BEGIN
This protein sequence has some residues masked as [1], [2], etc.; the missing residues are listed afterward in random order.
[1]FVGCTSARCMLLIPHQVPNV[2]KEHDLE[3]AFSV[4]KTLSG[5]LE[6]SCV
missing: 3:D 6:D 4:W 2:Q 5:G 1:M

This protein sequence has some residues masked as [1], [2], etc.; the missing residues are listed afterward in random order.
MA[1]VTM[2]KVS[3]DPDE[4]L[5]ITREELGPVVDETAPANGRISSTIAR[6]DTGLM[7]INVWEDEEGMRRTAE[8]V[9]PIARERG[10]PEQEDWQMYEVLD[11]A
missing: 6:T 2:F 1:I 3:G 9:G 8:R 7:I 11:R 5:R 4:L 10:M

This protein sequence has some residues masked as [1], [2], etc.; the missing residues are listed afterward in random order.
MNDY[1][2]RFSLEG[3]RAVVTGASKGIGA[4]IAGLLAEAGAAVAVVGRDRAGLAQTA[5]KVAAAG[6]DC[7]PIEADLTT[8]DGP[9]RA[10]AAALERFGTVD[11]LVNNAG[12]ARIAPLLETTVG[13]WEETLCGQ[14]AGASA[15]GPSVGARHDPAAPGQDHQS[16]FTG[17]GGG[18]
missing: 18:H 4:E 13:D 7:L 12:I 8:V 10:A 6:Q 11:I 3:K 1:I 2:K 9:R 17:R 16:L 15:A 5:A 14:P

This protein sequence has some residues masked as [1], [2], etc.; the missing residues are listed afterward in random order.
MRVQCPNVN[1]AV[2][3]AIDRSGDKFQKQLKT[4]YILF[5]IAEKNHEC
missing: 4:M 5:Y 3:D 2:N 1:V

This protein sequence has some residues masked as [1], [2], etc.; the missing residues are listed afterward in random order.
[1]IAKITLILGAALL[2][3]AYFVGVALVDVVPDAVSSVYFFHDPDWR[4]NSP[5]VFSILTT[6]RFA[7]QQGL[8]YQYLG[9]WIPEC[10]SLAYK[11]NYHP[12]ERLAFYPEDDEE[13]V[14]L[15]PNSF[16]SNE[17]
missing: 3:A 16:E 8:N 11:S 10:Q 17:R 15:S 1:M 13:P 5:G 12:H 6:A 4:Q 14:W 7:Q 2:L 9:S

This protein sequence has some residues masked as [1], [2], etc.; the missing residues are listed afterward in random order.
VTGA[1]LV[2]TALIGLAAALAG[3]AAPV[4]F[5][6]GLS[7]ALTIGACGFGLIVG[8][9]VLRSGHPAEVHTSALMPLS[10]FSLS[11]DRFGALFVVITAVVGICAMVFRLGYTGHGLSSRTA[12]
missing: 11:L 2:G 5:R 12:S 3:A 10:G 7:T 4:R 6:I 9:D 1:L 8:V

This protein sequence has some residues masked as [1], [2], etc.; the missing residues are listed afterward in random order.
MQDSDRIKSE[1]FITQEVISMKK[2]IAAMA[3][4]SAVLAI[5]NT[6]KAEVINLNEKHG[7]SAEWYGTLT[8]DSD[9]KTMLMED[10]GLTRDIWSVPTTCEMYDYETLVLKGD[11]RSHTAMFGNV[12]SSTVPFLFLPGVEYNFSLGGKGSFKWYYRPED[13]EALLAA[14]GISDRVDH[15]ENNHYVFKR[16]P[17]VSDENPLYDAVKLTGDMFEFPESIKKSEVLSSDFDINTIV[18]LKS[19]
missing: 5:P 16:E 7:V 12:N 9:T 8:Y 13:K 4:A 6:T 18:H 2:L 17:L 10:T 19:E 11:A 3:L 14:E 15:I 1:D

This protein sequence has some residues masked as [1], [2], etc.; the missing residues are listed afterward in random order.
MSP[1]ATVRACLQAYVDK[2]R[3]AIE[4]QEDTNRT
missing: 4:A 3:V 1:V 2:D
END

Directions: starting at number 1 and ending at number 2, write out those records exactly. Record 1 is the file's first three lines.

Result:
This protein sequence has some residues masked as [1], [2], etc.; the missing residues are listed afterward in random order.
[1]FVGCTSARCMLLIPHQVPNV[2]KEHDLE[3]AFSV[4]KTLSG[5]LE[6]SCV
missing: 3:D 6:D 4:W 2:Q 5:G 1:M

This protein sequence has some residues masked as [1], [2], etc.; the missing residues are listed afterward in random order.
MA[1]VTM[2]KVS[3]DPDE[4]L[5]ITREELGPVVDETAPANGRISSTIAR[6]DTGLM[7]INVWEDEEGMRRTAE[8]V[9]PIARERG[10]PEQEDWQMYEVLD[11]A
missing: 6:T 2:F 1:I 3:G 9:G 8:R 7:I 11:R 5:R 4:L 10:M